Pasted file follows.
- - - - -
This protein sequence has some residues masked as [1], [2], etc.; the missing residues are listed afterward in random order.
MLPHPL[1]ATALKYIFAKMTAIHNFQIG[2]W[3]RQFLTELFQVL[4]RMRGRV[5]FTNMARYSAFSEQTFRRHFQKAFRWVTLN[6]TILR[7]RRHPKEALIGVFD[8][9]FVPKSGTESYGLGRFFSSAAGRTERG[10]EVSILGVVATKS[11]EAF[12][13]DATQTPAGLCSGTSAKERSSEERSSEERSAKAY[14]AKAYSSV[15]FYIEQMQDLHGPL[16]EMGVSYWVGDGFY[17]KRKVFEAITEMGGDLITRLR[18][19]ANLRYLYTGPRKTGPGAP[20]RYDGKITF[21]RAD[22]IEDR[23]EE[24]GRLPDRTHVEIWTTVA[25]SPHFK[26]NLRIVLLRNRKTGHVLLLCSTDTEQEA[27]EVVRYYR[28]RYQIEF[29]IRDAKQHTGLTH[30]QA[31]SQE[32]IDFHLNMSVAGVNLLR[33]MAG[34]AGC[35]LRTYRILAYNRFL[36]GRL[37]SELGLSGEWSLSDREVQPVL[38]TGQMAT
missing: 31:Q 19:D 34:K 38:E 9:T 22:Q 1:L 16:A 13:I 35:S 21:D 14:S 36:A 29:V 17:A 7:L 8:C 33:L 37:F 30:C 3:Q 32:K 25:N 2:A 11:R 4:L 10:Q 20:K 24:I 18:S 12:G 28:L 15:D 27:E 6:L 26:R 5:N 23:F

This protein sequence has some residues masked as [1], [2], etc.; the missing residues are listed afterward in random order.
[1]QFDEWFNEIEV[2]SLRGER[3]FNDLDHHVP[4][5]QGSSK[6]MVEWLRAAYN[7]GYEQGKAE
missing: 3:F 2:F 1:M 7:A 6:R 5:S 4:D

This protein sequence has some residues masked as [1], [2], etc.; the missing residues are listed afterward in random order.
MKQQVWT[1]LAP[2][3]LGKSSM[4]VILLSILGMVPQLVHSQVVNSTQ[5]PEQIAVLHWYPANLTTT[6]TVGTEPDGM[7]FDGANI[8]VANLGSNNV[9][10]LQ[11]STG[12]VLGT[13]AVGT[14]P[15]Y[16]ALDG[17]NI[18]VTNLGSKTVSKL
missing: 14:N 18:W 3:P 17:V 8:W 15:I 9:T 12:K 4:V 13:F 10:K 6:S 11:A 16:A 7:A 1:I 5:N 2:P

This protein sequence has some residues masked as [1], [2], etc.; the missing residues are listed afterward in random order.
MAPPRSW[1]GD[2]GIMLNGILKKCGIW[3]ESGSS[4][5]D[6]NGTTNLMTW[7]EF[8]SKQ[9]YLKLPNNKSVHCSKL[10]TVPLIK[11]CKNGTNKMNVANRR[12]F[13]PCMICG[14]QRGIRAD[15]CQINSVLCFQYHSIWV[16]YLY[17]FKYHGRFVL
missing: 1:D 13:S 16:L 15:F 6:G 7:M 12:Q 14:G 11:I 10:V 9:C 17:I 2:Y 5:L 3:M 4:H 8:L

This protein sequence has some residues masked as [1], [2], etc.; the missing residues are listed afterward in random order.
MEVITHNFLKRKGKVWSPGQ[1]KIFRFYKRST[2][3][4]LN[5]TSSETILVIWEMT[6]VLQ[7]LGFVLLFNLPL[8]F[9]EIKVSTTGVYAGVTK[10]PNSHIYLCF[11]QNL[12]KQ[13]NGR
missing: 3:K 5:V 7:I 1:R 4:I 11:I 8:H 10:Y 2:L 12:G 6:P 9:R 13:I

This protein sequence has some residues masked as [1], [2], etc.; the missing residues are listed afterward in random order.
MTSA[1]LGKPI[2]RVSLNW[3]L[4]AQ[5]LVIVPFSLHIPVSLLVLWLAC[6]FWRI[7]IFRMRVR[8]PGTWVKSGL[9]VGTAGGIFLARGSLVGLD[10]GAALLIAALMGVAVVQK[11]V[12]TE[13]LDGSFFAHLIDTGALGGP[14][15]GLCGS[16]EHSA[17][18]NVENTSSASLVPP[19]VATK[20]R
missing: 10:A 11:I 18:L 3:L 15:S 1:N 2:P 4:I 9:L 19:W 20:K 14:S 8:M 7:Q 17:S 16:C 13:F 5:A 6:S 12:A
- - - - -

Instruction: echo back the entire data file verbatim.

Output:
This protein sequence has some residues masked as [1], [2], etc.; the missing residues are listed afterward in random order.
MLPHPL[1]ATALKYIFAKMTAIHNFQIG[2]W[3]RQFLTELFQVL[4]RMRGRV[5]FTNMARYSAFSEQTFRRHFQKAFRWVTLN[6]TILR[7]RRHPKEALIGVFD[8][9]FVPKSGTESYGLGRFFSSAAGRTERG[10]EVSILGVVATKS[11]EAF[12][13]DATQTPAGLCSGTSAKERSSEERSSEERSAKAY[14]AKAYSSV[15]FYIEQMQDLHGPL[16]EMGVSYWVGDGFY[17]KRKVFEAITEMGGDLITRLR[18][19]ANLRYLYTGPRKTGPGAP[20]RYDGKITF[21]RAD[22]IEDR[23]EE[24]GRLPDRTHVEIWTTVA[25]SPHFK[26]NLRIVLLRNRKTGHVLLLCSTDTEQEA[27]EVVRYYR[28]RYQIEF[29]IRDAKQHTGLTH[30]QA[31]SQE[32]IDFHLNMSVAGVNLLR[33]MAG[34]AGC[35]LRTYRILAYNRFL[36]GRL[37]SELGLSGEWSLSDREVQPVL[38]TGQMAT
missing: 31:Q 19:D 34:K 38:E 9:T 22:Q 1:L 16:A 13:I 35:S 21:D 14:S 36:A 29:V 17:A 7:L 8:C 33:L 37:F 30:C 3:Q 32:K 25:N 2:A 11:R 4:L 10:Q 20:K 24:I 18:S 12:G 28:L 15:D 27:E 6:L 26:R 5:N 23:F

This protein sequence has some residues masked as [1], [2], etc.; the missing residues are listed afterward in random order.
[1]QFDEWFNEIEV[2]SLRGER[3]FNDLDHHVP[4][5]QGSSK[6]MVEWLRAAYN[7]GYEQGKAE
missing: 3:F 2:F 1:M 7:A 6:R 5:S 4:D

This protein sequence has some residues masked as [1], [2], etc.; the missing residues are listed afterward in random order.
MKQQVWT[1]LAP[2][3]LGKSSM[4]VILLSILGMVPQLVHSQVVNSTQ[5]PEQIAVLHWYPANLTTT[6]TVGTEPDGM[7]FDGANI[8]VANLGSNNV[9][10]LQ[11]STG[12]VLGT[13]AVGT[14]P[15]Y[16]ALDG[17]NI[18]VTNLGSKTVSKL
missing: 14:N 18:W 3:P 17:V 8:W 15:I 9:T 12:K 4:V 13:F 10:K 6:S 11:A 16:A 7:A 1:I 5:N 2:P

This protein sequence has some residues masked as [1], [2], etc.; the missing residues are listed afterward in random order.
MAPPRSW[1]GD[2]GIMLNGILKKCGIW[3]ESGSS[4][5]D[6]NGTTNLMTW[7]EF[8]SKQ[9]YLKLPNNKSVHCSKL[10]TVPLIK[11]CKNGTNKMNVANRR[12]F[13]PCMICG[14]QRGIRAD[15]CQINSVLCFQYHSIWV[16]YLY[17]FKYHGRFVL
missing: 1:D 13:S 16:L 15:F 6:G 7:M 12:Q 14:G 11:I 10:V 9:C 17:I 2:Y 5:L 3:M 4:H 8:L

This protein sequence has some residues masked as [1], [2], etc.; the missing residues are listed afterward in random order.
MEVITHNFLKRKGKVWSPGQ[1]KIFRFYKRST[2][3][4]LN[5]TSSETILVIWEMT[6]VLQ[7]LGFVLLFNLPL[8]F[9]EIKVSTTGVYAGVTK[10]PNSHIYLCF[11]QNL[12]KQ[13]NGR
missing: 3:K 5:V 7:I 1:R 4:I 11:I 8:H 10:Y 2:L 12:G 6:P 9:R 13:I

This protein sequence has some residues masked as [1], [2], etc.; the missing residues are listed afterward in random order.
MTSA[1]LGKPI[2]RVSLNW[3]L[4]AQ[5]LVIVPFSLHIPVSLLVLWLAC[6]FWRI[7]IFRMRVR[8]PGTWVKSGL[9]VGTAGGIFLARGSLVGLD[10]GAALLIAALMGVAVVQK[11]V[12]TE[13]LDGSFFAHLIDTGALGGP[14][15]GLCGS[16]EHSA[17][18]NVENTSSASLVPP[19]VATK[20]R
missing: 10:A 11:I 18:L 3:L 15:S 1:N 2:P 4:I 9:L 19:W 20:K 14:S 8:M 7:Q 17:S 16:C 13:F 5:A 6:S 12:A